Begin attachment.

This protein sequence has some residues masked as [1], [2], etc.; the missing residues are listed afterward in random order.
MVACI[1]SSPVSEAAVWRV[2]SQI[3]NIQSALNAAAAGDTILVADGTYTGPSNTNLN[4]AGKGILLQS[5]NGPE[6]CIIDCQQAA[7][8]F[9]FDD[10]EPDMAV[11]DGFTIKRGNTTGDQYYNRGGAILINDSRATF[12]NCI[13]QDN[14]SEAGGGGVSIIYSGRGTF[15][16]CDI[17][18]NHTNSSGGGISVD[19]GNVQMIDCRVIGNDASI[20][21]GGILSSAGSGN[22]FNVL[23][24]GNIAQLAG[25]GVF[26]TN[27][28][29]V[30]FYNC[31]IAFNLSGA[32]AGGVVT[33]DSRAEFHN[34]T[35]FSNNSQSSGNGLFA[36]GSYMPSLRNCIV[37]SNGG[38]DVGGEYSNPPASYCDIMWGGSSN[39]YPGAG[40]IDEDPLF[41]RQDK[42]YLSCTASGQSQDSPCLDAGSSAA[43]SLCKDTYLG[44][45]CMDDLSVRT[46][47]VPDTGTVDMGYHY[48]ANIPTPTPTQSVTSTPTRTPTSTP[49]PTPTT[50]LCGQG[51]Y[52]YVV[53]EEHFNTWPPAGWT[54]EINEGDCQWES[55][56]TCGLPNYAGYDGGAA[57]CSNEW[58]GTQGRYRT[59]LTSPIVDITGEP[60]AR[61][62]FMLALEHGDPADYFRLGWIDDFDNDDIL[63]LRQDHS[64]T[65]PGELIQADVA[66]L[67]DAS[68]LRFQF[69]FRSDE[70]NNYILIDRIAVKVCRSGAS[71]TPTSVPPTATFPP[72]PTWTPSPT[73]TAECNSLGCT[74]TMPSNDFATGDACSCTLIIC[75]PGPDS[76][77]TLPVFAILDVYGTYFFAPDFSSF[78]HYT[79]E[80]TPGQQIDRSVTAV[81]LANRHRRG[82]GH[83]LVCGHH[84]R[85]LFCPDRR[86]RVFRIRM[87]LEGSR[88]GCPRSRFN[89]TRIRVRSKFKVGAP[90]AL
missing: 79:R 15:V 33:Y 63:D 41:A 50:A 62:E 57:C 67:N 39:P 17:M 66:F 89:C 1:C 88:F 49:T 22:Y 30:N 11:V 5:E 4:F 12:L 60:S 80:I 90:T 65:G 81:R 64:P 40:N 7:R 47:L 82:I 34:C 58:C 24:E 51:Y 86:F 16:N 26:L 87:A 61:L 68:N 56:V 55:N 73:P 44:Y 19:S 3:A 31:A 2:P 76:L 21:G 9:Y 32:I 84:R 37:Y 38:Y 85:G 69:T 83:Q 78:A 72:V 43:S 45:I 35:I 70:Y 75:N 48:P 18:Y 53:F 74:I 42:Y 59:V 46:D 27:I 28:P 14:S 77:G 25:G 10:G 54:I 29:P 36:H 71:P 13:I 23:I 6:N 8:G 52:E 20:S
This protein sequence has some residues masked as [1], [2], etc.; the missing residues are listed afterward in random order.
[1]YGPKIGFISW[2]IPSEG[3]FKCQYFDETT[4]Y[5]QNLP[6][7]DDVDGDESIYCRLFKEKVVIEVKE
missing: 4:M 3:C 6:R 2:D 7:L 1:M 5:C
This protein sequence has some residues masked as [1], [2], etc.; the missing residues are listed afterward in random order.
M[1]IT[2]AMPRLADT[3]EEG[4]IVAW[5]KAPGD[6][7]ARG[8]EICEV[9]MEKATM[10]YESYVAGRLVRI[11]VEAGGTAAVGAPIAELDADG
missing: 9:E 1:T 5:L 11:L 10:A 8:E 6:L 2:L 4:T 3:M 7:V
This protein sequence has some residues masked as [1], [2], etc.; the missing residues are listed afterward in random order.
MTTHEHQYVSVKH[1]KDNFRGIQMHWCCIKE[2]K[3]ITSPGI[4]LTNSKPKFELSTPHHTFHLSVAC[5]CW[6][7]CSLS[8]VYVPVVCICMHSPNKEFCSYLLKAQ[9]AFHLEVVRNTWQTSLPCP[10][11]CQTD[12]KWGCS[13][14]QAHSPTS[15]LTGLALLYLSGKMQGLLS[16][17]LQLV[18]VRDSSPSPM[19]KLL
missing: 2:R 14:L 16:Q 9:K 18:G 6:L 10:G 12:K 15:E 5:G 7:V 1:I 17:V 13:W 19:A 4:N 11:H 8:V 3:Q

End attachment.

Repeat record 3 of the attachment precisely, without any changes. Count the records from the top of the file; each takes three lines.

This protein sequence has some residues masked as [1], [2], etc.; the missing residues are listed afterward in random order.
M[1]IT[2]AMPRLADT[3]EEG[4]IVAW[5]KAPGD[6][7]ARG[8]EICEV[9]MEKATM[10]YESYVAGRLVRI[11]VEAGGTAAVGAPIAELDADG
missing: 9:E 1:T 5:L 11:L 10:A 8:E 6:L 2:L 4:T 3:M 7:V